How Real-Time Data Can Power Ultra-Personalized Retail
The pandemic drove e-commerce to new heights, increasing pressure on retailers to get ahead of changing consumer behaviors. However, delivering e-commerce systems that provide a competitive advantage is one of the toughest challenges facing retailers today.
The role of data — and the ability to offer personalized retail experiences — is increasingly critical, especially a requirement for businesses trying to compete with behemoths like Amazon.com. More than half (60 percent) of consumers will likely become repeat buyers after a personalized retail experience, up from 44 percent in 2017, research shows.
Here’s the rub: There are personalized offers based on what consumers bought last month, last week or even the day before. That’s no longer good enough. The ability to deliver a personalized shopping experience with relevant content at predictable sub-second latency is the difference between business success and failure.
Retailers must now take advantage of technology that can combine real-time and historical data — gaining a fluid, 360-degree view of their customers and the ability to immediately act on that information. This personalization is now informed by what consumers do in the moment; when they linger over a sweater on an e-commerce site or when they stand at an ATM, for example.
This new wave of data processing enables:
- More personalized experiences: The leaders of the digital economy — Meta (Facebook), Amazon, Apple, Netflix, Google (i.e., the FAANG companies), and others — respond in the moment to what consumers do online. They’ve built technology to do so, given their thousands of engineers. But any e-commerce retailer can do the same with new technologies that enable fast data analysis merged with insights from streaming data — on the same platform. That gives retailers the ability to act in the moment that matters, not an hour or day after a shopper has moved on. For example, say a shopper has a history of only buying Nike shoes. A retail website may feed the consumer prompts on Nike shoes and correlate that buying habit with other similar shoppers. Perhaps the data shows that shoppers who buy Nike shoes tend to buy T-shirts from another brand. That insight helps create a personalized experience that suits the shoppers’ buying patterns. Rather than peruse dozens of brands and items, the shopper finds what they want, faster. The retailer secures the sale by processing the right data in the moment — not after a purchase is made.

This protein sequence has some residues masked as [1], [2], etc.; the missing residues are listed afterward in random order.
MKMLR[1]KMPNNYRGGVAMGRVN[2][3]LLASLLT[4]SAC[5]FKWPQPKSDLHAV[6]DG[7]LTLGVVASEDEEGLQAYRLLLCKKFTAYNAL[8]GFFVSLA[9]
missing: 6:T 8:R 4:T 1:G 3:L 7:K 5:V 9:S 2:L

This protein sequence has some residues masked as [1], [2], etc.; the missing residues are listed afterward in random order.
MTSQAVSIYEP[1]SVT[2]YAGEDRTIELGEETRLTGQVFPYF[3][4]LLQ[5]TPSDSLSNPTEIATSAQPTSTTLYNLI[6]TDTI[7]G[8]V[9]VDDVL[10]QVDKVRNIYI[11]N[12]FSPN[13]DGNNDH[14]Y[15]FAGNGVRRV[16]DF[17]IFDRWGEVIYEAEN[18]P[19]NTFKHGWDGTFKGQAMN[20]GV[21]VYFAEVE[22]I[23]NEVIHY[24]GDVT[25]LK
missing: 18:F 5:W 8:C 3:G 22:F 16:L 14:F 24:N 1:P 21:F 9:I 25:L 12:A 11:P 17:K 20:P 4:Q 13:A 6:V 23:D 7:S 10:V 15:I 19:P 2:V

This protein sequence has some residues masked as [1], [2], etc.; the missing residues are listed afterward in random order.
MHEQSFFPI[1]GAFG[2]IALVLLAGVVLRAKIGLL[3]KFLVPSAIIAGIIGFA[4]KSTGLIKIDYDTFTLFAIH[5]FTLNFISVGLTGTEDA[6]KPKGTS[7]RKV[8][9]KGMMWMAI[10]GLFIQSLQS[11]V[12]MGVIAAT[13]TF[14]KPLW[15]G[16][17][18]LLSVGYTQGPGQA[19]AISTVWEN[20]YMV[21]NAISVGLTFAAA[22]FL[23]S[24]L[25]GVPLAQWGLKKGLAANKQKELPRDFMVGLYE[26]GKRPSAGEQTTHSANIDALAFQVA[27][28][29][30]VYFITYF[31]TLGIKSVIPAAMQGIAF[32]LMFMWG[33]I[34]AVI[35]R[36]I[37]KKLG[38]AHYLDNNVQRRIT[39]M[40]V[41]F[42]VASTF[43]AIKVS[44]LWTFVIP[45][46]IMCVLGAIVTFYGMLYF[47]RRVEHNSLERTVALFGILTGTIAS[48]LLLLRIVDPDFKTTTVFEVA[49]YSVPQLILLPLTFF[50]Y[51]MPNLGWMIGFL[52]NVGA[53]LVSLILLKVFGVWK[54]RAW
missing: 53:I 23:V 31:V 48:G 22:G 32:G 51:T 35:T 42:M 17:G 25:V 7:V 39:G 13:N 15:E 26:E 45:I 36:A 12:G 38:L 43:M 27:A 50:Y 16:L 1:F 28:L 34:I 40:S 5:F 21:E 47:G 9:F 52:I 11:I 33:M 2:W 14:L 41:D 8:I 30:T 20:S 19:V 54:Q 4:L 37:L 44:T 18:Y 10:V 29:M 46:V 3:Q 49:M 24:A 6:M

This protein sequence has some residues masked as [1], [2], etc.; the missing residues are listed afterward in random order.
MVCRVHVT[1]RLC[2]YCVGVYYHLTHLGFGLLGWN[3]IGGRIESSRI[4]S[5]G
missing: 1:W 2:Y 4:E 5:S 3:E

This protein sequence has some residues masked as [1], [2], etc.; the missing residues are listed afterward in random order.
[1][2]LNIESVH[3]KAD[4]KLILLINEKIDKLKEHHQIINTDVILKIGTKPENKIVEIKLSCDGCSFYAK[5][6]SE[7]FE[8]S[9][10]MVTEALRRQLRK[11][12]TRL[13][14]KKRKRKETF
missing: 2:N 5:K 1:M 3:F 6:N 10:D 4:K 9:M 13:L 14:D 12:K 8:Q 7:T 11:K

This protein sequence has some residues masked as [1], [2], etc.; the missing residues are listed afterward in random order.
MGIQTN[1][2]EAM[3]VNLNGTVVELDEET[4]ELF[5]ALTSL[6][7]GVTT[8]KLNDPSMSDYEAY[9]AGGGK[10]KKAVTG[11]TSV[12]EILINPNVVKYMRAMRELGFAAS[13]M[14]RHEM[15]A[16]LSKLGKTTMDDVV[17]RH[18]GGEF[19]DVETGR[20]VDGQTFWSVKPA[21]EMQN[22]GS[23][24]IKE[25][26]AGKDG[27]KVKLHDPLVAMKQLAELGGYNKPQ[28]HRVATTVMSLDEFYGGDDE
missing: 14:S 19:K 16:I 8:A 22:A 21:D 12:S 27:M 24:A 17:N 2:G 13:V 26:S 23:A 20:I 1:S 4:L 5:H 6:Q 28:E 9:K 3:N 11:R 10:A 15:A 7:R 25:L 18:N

- Better inventory control: With a mix of fresh and historical data, retailers will be better informed to correct inventory data while people are buying. This will help reduce delayed deliveries and give consumers more accurate delivery dates, not to mention reduce costs of error handling when delivery promises are missed. Traditionally, supply chains are fed by separate databases — which do not combine historical with real-time data — and data is processed in batch, so the entire system is slower to adjust to real-time conditions.
- More revenue: Retailers could convert more deals and special offers if armed with critical customer information at the time of engagement. If that Nike shoe shopper had never bought socks along with shoes, a retailer that knows that might offer a special promotion on socks before the shopper checks out with their shoes.
The Real-Time Economy is Here
Speedy response and high availability are absolute musts, and making sense of the huge volumes of data generated by customers is critical. While not a retailer, BNP Paribas created an application that enables real-time customized loan offerings vs. sending an offer days after it was needed. The result? BNP Paribas grew offer conversion by 400 percent.
Consumers want what they want, when they want it. McKinsey found 75 percent of consumers tried new shopping behaviors during the pandemic. Of those who did, 39 percent left their trusted brands for new ones, with Gen Z and millennials leading the way.
This makes data most valuable the instant that it's born. Being able to act on that fresh data — while being informed as to how important it is based on historical data — is the linchpin equation of winning in a real-time economy. Retail will be among the leading industries to unlock this value; those that don’t will see their shoppers leave with an empty cart.
Dale Kim is senior director, technical solutions at Hazelcast, a real-time stream processing platform that lets you build applications that take action on data immediately.
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Dale Kim is the senior director of technical solutions at Hazelcast, and is responsible for product and go-to-market strategy for the real-time stream processing platform and the Viridian cloud-managed services. His background includes technical and management roles at IT companies in areas such as relational databases, search, content management, NoSQL, Hadoop/Spark, and big data analytics. Dale holds an MBA from Santa Clara, and a BA in computer science from Berkeley.